Thursday, January 28, 2016

Book Shelf: A Corner of White (The Colours of Madeleine #1) by Jaclyn Moriarty

Madeleine Tully lives in Cambridge, England, the World - a city of spires, Isaac Newton and Auntie's Tea Shop.

Elliot Baranski lives in Bonfire, the Farms, the Kingdom of Cello - where seasons roam, the Butterfly Child sleeps in a glass jar, and bells warn of attacks from dangerous Colours. They are worlds apart - until a crack opens up between them; a corner of white - the slim seam of a letter.

Elliot begins to write to Madeleine, the Girl-in-the-World - a most dangerous thing to do for suspected cracks must be reported and closed.

But Elliot's father has disappeared and Madeleine's mother is sick. Can a stranger from another world help to unravel the mysteries in your own? Can Madeleine and Elliot find the missing pieces of themselves before it is too late?

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A Corner of White is the first book in acclaimed Australian author Jaclyn Moriarty’s Colours of Madeleine series is a deeply captivating and unique fantasy tale. Vividly told and unparalleled, A Corner of White is a stellar addition to the Australian YA fiction genre.  

A Corner of White introduces readers to Madeline Tully, a fourteen year old girl who lives in Cambridge, England with her mother and Elliot Baranski a fifteen year old boy who lives in the Kingdom of Cello. Cello and the World have existed side by side for many years without interaction but it’s not until a crack opens up between the two that Madeline and Elliot begin corresponding through a series of letters exchanged between them and soon begin to form and unlikely friendship. 

In all honesty it took me about halfway through A Corner of White to really get into the story. Told through third person and switching back and forth between the Kingdom of Cello (pronounced Chello) and the real World it was easy to get confused as Moriarty began to explain the workings of her detailed world. The characters within Moriarty’s tale have very unique voices and ways of viewing the world—which I ended up loving—but it did take me a while to connect; especially in the beginning when it seemed like Madeline and a few of the other characters were pottering around about nonsense and things that didn’t seem important.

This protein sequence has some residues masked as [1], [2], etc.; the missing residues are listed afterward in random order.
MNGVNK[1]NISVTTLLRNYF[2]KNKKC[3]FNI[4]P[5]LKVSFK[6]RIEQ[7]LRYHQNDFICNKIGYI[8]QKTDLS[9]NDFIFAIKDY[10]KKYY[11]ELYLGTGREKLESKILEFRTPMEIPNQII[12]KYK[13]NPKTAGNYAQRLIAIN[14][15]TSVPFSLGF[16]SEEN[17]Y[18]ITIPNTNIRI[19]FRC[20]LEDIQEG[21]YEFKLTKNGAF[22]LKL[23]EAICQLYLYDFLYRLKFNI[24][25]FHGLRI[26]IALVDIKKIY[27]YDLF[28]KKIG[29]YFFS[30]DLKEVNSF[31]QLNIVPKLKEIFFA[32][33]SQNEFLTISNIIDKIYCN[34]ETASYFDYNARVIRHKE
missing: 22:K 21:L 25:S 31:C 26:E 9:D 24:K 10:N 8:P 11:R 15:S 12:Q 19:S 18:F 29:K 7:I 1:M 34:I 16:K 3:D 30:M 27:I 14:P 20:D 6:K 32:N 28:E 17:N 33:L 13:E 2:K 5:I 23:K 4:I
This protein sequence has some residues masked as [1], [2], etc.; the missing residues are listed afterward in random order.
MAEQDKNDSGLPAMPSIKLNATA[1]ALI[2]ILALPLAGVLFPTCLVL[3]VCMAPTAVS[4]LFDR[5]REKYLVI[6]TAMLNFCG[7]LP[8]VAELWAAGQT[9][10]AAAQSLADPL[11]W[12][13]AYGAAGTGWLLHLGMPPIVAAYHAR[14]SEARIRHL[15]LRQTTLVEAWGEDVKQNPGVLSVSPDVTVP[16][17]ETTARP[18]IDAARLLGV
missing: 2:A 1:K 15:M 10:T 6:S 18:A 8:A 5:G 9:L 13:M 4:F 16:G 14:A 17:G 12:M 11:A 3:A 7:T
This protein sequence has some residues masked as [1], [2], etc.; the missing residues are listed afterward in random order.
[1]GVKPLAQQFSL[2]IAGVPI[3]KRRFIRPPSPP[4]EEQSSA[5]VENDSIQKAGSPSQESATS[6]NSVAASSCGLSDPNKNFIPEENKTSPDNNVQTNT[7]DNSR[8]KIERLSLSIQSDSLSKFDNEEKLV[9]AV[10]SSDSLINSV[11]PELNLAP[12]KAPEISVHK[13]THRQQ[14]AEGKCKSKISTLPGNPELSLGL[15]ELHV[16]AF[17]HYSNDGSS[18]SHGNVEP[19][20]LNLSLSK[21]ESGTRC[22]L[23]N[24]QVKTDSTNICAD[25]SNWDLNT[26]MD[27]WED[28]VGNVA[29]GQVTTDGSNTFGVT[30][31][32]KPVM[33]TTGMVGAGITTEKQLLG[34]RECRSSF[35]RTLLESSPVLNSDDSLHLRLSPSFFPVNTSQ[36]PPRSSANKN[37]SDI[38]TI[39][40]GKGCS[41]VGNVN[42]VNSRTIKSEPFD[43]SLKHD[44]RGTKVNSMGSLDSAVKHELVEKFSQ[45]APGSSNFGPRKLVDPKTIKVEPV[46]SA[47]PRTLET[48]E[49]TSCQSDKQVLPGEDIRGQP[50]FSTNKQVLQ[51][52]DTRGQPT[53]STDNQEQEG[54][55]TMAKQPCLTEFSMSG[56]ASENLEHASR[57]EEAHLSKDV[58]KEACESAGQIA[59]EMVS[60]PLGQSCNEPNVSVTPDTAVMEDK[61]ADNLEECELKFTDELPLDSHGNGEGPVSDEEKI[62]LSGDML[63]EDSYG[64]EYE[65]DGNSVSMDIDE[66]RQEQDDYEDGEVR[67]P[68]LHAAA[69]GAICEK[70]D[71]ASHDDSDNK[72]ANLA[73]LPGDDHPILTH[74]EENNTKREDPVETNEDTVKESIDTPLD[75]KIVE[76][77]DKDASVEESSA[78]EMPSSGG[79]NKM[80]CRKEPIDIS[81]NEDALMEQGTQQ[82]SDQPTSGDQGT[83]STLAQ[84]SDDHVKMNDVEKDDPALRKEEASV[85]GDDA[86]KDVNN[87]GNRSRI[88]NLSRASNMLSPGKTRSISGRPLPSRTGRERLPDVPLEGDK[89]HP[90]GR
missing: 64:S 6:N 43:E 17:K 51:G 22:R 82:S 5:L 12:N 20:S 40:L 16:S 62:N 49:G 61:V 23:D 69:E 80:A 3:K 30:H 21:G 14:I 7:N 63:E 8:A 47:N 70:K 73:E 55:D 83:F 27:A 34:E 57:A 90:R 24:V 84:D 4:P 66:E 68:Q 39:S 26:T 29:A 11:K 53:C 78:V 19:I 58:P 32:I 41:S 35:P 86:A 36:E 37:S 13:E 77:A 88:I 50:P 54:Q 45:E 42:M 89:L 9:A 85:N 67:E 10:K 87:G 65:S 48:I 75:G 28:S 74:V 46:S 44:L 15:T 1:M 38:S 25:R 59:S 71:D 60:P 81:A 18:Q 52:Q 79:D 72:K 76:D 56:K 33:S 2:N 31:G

That being said, after a while I began to appreciate seeing the day to day lives of our characters and see the issues they were going through and attempting to overcome. I found Cello to be a vivid and compelling world that mixes elements of modern technology with magic and mystery. Jaclyn Moriarty really has created something unique and different with Cello and introduces readers to different concepts I’ve yet to see before in books. I can’t even begin to accurately explain Colours and have myself accurately describe their workings and history, but within this novel and within the world of Cello it all makes sense. 

Learning about the cracks within the kingdom and their meanings, the Butterfly Child, the Farm and all the different Colours---Moriarty drags you kicking and screaming into her lush world and with the turn of every page I found myself liking Madeline and Elliot more and beginning to dream of the day they may meet. I began to care about Elliot’s search for his father and the truth behind his disappearance, the town of Bonfire that Elliot calls home and all the eccentric, alluring characters who live within it, and I honestly wanted to know more……

Moriarty ages her main characters young (fourteen and fifteen respectably) and I can only hope this is a precursor for growth in future books, but even their voices seemed older at times. Madeline in particular has a powerful way of seeing the world and expresses really deep and meaningful thoughts about science, literature and life in general. Elliot on the other hand is a heartthrob in his hometown and is intelligent, athletic, kind and determined—all qualities that make him enjoyable to follow. 

Jaclyn Moriarty fills her story to the brim with different characters and I enjoyed seeing their different dynamics and purposes within the tale. I ended up loving the life they gave the world of Cello. With a couple of great twists and surprises at the end of the first book, A Corner of White has me eager to jump straight into the next novel! 

Source: Sent for review by Pan Macmillan (Thank you guys!)
Format: Paperback
Buy it: Bookworld | The Nile | The Book Depository | Amazon
My Recommendation: Fans of YA fantasy are sure to appreciate this unique tale.
Cover: It's pretty and colorful--I do think it suits the story.
Will I read sequel/continue with series: Yes. Looking forward to more.

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